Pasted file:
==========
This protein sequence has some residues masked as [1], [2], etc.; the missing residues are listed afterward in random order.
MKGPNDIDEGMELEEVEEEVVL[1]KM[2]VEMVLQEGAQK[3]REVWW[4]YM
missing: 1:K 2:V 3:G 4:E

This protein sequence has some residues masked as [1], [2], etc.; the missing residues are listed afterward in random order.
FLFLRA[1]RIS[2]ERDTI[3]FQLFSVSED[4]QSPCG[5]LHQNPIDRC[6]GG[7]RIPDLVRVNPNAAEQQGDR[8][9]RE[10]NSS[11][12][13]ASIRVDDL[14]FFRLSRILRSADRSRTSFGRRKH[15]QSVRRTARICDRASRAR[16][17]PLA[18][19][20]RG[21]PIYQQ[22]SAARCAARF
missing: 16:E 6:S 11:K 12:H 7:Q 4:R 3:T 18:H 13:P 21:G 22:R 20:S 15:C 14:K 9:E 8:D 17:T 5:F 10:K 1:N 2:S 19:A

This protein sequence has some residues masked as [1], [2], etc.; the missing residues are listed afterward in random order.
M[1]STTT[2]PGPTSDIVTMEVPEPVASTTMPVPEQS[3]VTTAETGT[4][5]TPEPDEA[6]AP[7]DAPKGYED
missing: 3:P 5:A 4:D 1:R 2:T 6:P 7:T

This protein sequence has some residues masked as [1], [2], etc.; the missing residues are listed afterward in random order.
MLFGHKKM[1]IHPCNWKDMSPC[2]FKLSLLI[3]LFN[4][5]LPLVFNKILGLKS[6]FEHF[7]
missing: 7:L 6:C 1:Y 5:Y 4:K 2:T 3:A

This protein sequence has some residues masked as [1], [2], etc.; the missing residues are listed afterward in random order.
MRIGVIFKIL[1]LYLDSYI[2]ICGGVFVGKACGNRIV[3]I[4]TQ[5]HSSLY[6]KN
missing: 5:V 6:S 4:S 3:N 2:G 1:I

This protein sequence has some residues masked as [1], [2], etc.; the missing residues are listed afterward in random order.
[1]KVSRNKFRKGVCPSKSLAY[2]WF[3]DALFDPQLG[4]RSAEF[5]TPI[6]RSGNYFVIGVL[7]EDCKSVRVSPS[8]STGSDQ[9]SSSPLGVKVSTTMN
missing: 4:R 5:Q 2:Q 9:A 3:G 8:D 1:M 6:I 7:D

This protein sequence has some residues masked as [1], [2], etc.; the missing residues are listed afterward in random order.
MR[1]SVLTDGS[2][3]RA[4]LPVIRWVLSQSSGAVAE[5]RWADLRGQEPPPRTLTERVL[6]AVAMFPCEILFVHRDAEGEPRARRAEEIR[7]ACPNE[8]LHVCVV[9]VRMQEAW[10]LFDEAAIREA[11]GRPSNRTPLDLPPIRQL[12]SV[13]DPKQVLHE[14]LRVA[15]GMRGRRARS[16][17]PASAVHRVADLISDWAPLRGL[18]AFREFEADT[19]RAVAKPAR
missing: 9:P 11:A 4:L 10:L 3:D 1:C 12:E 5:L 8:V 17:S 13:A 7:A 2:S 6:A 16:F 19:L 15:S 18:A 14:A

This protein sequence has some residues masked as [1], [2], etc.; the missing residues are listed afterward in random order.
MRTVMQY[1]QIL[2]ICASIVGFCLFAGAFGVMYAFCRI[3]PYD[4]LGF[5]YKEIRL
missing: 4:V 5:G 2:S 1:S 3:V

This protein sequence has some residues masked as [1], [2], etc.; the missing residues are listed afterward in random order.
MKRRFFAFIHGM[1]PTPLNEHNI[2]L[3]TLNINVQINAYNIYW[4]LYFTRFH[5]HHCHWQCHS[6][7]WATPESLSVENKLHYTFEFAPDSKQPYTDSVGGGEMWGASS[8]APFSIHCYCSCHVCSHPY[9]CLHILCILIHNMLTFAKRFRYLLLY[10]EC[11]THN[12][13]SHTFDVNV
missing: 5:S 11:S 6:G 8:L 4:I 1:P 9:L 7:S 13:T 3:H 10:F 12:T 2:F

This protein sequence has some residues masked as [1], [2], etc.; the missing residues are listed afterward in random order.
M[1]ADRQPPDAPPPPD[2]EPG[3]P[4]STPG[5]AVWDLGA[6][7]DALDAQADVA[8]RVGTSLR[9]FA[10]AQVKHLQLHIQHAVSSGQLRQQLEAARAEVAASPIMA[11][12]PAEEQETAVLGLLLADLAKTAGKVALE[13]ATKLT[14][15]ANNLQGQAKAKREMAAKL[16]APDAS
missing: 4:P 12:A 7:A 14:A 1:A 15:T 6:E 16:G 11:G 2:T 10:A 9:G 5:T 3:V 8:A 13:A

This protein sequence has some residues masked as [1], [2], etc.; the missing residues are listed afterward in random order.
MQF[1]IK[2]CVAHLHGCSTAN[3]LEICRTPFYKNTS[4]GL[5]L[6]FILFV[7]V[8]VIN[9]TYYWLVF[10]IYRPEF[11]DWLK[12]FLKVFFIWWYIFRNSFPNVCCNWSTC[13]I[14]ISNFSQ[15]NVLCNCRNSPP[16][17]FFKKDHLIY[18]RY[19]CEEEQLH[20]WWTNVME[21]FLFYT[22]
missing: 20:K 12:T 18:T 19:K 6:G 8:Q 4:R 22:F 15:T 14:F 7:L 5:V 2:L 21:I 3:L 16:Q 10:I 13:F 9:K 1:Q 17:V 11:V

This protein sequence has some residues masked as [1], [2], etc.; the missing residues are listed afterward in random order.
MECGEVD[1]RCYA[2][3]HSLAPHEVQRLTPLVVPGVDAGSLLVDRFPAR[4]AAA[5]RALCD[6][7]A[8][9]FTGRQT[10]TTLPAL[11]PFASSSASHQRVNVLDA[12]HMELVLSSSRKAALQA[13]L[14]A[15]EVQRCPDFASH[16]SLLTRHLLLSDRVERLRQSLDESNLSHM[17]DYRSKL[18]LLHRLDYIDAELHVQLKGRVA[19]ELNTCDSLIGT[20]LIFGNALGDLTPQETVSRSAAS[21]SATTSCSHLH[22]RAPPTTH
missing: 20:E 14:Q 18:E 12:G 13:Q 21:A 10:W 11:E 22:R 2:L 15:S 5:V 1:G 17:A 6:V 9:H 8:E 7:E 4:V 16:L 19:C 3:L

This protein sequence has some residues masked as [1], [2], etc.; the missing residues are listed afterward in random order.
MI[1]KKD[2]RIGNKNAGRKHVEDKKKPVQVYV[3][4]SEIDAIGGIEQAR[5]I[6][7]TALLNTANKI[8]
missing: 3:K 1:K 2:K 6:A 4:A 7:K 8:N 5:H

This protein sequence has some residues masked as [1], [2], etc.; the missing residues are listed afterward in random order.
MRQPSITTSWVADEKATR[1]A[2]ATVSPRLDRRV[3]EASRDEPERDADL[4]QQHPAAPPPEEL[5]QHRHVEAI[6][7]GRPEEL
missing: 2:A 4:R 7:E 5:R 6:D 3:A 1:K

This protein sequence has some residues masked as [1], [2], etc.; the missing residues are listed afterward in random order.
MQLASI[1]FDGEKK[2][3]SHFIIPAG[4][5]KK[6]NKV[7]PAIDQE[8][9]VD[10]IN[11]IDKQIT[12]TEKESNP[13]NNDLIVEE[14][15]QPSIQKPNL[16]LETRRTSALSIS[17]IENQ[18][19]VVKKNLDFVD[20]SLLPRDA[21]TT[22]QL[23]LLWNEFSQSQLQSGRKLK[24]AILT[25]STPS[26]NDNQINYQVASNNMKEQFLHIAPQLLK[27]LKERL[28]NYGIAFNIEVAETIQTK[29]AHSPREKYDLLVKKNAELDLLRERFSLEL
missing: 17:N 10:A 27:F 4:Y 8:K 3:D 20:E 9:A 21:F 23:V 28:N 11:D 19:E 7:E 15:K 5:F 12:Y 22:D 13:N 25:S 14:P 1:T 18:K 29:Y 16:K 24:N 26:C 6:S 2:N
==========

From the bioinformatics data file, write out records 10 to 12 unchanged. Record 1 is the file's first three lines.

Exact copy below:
This protein sequence has some residues masked as [1], [2], etc.; the missing residues are listed afterward in random order.
M[1]ADRQPPDAPPPPD[2]EPG[3]P[4]STPG[5]AVWDLGA[6][7]DALDAQADVA[8]RVGTSLR[9]FA[10]AQVKHLQLHIQHAVSSGQLRQQLEAARAEVAASPIMA[11][12]PAEEQETAVLGLLLADLAKTAGKVALE[13]ATKLT[14][15]ANNLQGQAKAKREMAAKL[16]APDAS
missing: 4:P 12:A 7:A 14:A 1:A 15:T 6:E 16:G 11:G 2:T 10:A 9:G 5:T 3:V 8:A 13:A

This protein sequence has some residues masked as [1], [2], etc.; the missing residues are listed afterward in random order.
MQF[1]IK[2]CVAHLHGCSTAN[3]LEICRTPFYKNTS[4]GL[5]L[6]FILFV[7]V[8]VIN[9]TYYWLVF[10]IYRPEF[11]DWLK[12]FLKVFFIWWYIFRNSFPNVCCNWSTC[13]I[14]ISNFSQ[15]NVLCNCRNSPP[16][17]FFKKDHLIY[18]RY[19]CEEEQLH[20]WWTNVME[21]FLFYT[22]
missing: 20:K 12:T 18:T 19:K 6:G 8:Q 4:R 22:F 15:T 14:F 7:L 5:V 2:L 21:I 3:L 16:Q 10:I 13:F 9:K 1:Q 17:V 11:V

This protein sequence has some residues masked as [1], [2], etc.; the missing residues are listed afterward in random order.
MECGEVD[1]RCYA[2][3]HSLAPHEVQRLTPLVVPGVDAGSLLVDRFPAR[4]AAA[5]RALCD[6][7]A[8][9]FTGRQT[10]TTLPAL[11]PFASSSASHQRVNVLDA[12]HMELVLSSSRKAALQA[13]L[14]A[15]EVQRCPDFASH[16]SLLTRHLLLSDRVERLRQSLDESNLSHM[17]DYRSKL[18]LLHRLDYIDAELHVQLKGRVA[19]ELNTCDSLIGT[20]LIFGNALGDLTPQETVSRSAAS[21]SATTSCSHLH[22]RAPPTTH
missing: 20:E 14:Q 18:E 12:G 13:Q 21:A 10:W 11:E 22:R 2:L 15:S 5:V 1:G 17:A 6:V 9:H 8:E 7:E 4:V 16:L 19:C 3:L